He’s the man who helped bring wind turbine manufacturer Siemens to Hull and, with it, a new dawn for the proud city as aspiration replaced apathy.
Now his experience and expertise should be used by regional and national leaders to turn the North into the world’s greatest enterprise zone.
Just as it took a politician of Michael Heseltine’s stature to begin the transformation of neglected British cities in the 1980s, it now needs a leader with a similar vision to do the same in the post-Covid period.
And while Mr Maier won’t thank me – I’ve never met him by the way – his early morning interview this week by Danni Hewson on BBC Radio 5 live’s Wake Up to Money was so compelling, and so persuasive, that it should form the basis of the Northern Powerhouse agenda as the Government, and country, return to business.
Required listening for all politicians and policy-makers, this German-born adopted son of the North was speaking in the context of reports that a sixth of young people will lose their jobs and that the pandemic’s initial shock will last a decade.
They’re the lockdown generation – today’s equivalent to the millions left on the unemployment scrap heap in the 1980s.
“It’s a huge worry, this, and I think there is really only way to tackle it, and that is to think now and plan now, and have a really, really smart, well invested industrial strategy,” said Mr Maier who was committed at Siemens to promoting – and championing – young talent.
“This is especially true for Northern regions, like the Northern Powerhouse where I do a lot of work on this, and where we really define what are the industries we want to invest in the future. That’s what an industrial strategy is all about.”
In other words, this is not the time for delay, dither or Dominic Cummings-like distractions. “Then we plough masses of money into the research and development and innovation and, through that, we allow the right businesses to invest,” he went on with customary efficiency.
“By which we mean businesses which are going to be clean and low carbon, businesses which are high tech and investing, and obviously what we do is create high paid, well paid, highly skilled jobs for the next generation.”
For example, he cited green energy and a need to create the “right incentives” to encourage car manufacturers to build the next generation of electric vehicles here and create “the right jobs” for “the next generation”.
But it requires the Government to get its act together. “Any advanced economy like the UK has to have the ability to be able to look at the here and now, help resolve the crisis, help us get back to work but, at the same time, make sure we are developing the right industrial strategy for the right jobs in the future,” he added.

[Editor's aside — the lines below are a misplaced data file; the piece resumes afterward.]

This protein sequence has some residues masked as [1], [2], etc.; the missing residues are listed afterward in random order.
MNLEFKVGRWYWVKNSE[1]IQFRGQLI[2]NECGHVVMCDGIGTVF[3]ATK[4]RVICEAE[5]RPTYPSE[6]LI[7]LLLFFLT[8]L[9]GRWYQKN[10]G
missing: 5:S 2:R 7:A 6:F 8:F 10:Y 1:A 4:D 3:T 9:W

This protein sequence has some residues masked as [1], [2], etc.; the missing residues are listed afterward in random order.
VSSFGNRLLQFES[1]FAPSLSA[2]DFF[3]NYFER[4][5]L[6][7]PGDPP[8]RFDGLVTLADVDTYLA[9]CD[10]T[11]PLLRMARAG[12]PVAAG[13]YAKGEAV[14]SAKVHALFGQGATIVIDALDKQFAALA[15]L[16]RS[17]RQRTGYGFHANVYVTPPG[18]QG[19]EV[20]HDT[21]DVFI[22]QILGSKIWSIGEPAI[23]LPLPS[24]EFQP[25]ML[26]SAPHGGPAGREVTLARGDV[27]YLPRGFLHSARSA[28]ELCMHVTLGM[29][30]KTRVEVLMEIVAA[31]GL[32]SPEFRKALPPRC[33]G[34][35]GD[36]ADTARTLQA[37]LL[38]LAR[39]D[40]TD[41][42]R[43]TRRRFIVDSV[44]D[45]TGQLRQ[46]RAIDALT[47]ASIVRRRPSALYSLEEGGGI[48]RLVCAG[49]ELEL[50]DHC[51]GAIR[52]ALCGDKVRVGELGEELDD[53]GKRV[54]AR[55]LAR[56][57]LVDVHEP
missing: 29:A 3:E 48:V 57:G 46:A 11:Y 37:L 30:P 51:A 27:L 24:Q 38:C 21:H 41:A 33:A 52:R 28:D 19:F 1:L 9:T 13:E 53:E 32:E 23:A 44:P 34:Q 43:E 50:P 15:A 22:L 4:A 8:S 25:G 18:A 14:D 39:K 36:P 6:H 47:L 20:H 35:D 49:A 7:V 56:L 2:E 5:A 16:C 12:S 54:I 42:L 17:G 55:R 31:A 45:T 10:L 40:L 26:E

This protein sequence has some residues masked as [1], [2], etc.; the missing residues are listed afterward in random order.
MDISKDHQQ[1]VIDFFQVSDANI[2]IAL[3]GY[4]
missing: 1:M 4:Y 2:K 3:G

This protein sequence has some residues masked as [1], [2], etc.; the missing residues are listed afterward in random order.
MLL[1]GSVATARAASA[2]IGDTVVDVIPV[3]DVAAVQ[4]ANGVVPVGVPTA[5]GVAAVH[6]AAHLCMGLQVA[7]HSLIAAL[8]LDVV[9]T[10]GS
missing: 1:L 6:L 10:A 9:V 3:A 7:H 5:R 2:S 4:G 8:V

“We haven’t done that very well for the last four decades, particularly our Conservative government has been very inconsistent in terms of its industrial strategy approach.
“It tends to prefer a free market economy, but I’m afraid that’s not going to fly in this post-Covid world. It’s better to create a strategy and invest that money in the sorts of industries and jobs we want to create for our next generation.”
I’m convinced by this foresight (as distinct from hindsight). Are you? And, crucially after the past week, what about our unelected ‘PM’ and his spokesman? Over to you Dominic Cummings – and, I presume, Boris Johnson.
IT was the misfortune of Grant Shapps, the Transport Secretary (and Northern Powerhouse Minister), to be despatched last weekend to field national media questions about the Dominic Cummings saga.
“What I want to talk about is the A66,” he said in despair at one point after announcing the proposed route of a new dual carriageway between Scotch Corner in North Yorkshire and the Cumbrian town of Penrith.
What the broadcasters – and I suspect the Minister himself – didn’t seem to realise was that the upgrade would make it easier, and quicker, for Mr Cummings to travel to Barnard Castle, and Durham while he’s at it, to see the family, sort childcare, breach the lockdown or test his eyesight (delete as appropriate).
THE brass neck of Matt Hancock. The Health and Social Care Secretary tells us to do our ‘‘civic duty’’ to stop the spread of Covid-19 – and we will continue to do so – but stands by the PM’s chief aide Dominic Cummings for lockdown breaches.
Typical of a politician who will do anything to ingratiate himself with the PM, I did feel a modicum of sympathy for him when he was immediately contradicted by Downing Street after promising a review into the fines imposed on families for travelling during the lockdown due to childcare needs.
But it didn’t last long. A principled Health Secretary would have resigned because the hypocrisy of Mr Cummings had made it harder for the wider health message to be enforced as the public’s patience nears breaking point.
WHO needs BBC weather forecasters like Look North’s Paul Hudson when there’s Yorkshire-born racehorse trainer William Haggas, son-in-law to the great Lester Piggott, to inform us?
Haggas, who won the Derby in 1996 with Shaamit, says: “I’ve spoken to one of my owners who is a grown-up farmer and spends a lot of time studying the weather, and he said the next appreciable rain will be in September. He said wheat prices are going up daily and that’s the sign it’s going to be a drought.”
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